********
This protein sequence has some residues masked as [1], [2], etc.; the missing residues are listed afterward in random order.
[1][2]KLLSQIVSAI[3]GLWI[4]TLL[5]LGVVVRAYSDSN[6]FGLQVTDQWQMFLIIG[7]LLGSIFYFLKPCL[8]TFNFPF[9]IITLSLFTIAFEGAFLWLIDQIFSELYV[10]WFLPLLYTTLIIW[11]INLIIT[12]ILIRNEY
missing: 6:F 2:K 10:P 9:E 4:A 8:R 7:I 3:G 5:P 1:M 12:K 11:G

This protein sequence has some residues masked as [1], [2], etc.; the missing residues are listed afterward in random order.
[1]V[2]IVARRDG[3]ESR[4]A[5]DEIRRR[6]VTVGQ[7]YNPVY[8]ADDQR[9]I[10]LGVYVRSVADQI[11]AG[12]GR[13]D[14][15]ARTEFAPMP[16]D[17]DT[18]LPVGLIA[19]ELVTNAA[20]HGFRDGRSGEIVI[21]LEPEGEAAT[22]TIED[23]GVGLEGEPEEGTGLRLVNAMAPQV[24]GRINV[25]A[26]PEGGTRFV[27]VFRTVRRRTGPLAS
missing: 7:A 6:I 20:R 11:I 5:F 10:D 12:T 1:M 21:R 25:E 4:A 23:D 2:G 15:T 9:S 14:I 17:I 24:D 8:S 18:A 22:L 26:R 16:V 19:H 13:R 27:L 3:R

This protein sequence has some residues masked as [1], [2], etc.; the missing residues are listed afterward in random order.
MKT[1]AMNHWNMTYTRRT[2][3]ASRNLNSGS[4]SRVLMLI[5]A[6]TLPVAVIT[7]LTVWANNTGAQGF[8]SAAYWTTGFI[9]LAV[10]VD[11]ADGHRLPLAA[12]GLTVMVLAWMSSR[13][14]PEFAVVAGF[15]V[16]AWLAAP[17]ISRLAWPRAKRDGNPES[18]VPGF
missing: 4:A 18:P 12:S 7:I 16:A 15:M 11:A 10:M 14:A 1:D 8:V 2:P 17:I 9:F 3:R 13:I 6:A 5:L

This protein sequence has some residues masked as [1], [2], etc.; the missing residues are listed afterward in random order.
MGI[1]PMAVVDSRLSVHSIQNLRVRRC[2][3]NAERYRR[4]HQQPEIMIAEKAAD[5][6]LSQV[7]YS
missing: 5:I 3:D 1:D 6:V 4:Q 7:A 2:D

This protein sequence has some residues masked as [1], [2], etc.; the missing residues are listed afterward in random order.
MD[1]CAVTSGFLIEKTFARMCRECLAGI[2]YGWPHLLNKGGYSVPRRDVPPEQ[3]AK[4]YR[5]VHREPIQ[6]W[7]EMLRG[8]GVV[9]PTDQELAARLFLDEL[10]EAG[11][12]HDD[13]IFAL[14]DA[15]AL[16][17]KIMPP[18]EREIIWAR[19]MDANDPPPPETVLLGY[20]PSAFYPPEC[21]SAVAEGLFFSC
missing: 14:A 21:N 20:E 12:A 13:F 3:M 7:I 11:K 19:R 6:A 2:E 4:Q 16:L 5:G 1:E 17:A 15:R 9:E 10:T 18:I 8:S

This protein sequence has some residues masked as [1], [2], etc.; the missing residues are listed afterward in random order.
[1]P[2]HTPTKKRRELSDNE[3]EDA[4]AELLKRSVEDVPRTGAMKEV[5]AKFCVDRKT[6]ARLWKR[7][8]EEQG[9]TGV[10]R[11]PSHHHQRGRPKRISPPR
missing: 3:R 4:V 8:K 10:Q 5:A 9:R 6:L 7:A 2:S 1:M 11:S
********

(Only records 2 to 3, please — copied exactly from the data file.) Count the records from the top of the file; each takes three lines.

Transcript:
This protein sequence has some residues masked as [1], [2], etc.; the missing residues are listed afterward in random order.
[1]V[2]IVARRDG[3]ESR[4]A[5]DEIRRR[6]VTVGQ[7]YNPVY[8]ADDQR[9]I[10]LGVYVRSVADQI[11]AG[12]GR[13]D[14][15]ARTEFAPMP[16]D[17]DT[18]LPVGLIA[19]ELVTNAA[20]HGFRDGRSGEIVI[21]LEPEGEAAT[22]TIED[23]GVGLEGEPEEGTGLRLVNAMAPQV[24]GRINV[25]A[26]PEGGTRFV[27]VFRTVRRRTGPLAS
missing: 7:A 6:I 20:R 11:I 5:F 10:D 12:T 1:M 21:R 25:E 4:A 23:D 2:G 15:T 9:S 14:I 17:I 24:D 8:S 18:A 22:L 26:R 16:V 19:H 13:R 27:L 3:R

This protein sequence has some residues masked as [1], [2], etc.; the missing residues are listed afterward in random order.
MKT[1]AMNHWNMTYTRRT[2][3]ASRNLNSGS[4]SRVLMLI[5]A[6]TLPVAVIT[7]LTVWANNTGAQGF[8]SAAYWTTGFI[9]LAV[10]VD[11]ADGHRLPLAA[12]GLTVMVLAWMSSR[13][14]PEFAVVAGF[15]V[16]AWLAAP[17]ISRLAWPRAKRDGNPES[18]VPGF
missing: 4:A 18:P 12:S 7:I 16:A 15:M 11:A 10:M 14:A 1:D 8:V 2:P 17:I 9:F 3:R 13:I 6:A 5:L